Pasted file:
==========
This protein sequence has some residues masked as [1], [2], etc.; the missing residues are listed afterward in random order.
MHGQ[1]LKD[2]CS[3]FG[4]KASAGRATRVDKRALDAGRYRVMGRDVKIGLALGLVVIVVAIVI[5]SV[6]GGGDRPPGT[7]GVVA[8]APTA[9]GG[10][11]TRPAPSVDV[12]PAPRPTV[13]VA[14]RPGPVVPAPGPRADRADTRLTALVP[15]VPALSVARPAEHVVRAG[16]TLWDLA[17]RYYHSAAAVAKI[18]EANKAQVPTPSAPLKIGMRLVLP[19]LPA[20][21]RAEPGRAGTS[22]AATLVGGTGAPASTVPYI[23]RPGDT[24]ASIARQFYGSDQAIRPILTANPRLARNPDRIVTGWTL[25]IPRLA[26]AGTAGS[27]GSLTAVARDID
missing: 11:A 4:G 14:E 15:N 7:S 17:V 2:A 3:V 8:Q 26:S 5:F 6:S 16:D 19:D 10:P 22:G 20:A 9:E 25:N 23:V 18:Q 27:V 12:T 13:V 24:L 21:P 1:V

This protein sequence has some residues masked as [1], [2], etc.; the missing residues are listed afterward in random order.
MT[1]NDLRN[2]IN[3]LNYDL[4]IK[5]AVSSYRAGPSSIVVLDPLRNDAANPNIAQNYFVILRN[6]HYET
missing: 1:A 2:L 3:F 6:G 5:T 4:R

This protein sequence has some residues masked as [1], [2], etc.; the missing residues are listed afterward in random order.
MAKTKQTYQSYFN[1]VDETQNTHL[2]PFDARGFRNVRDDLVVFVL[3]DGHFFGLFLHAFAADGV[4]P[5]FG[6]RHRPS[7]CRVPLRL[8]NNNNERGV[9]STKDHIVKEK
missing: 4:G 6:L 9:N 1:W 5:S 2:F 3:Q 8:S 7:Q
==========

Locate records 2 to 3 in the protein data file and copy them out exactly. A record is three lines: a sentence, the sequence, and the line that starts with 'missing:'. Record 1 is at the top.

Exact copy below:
This protein sequence has some residues masked as [1], [2], etc.; the missing residues are listed afterward in random order.
MT[1]NDLRN[2]IN[3]LNYDL[4]IK[5]AVSSYRAGPSSIVVLDPLRNDAANPNIAQNYFVILRN[6]HYET
missing: 1:A 2:L 3:F 6:G 5:T 4:R

This protein sequence has some residues masked as [1], [2], etc.; the missing residues are listed afterward in random order.
MAKTKQTYQSYFN[1]VDETQNTHL[2]PFDARGFRNVRDDLVVFVL[3]DGHFFGLFLHAFAADGV[4]P[5]FG[6]RHRPS[7]CRVPLRL[8]NNNNERGV[9]STKDHIVKEK
missing: 4:G 6:L 9:N 1:W 5:S 2:F 3:Q 8:S 7:Q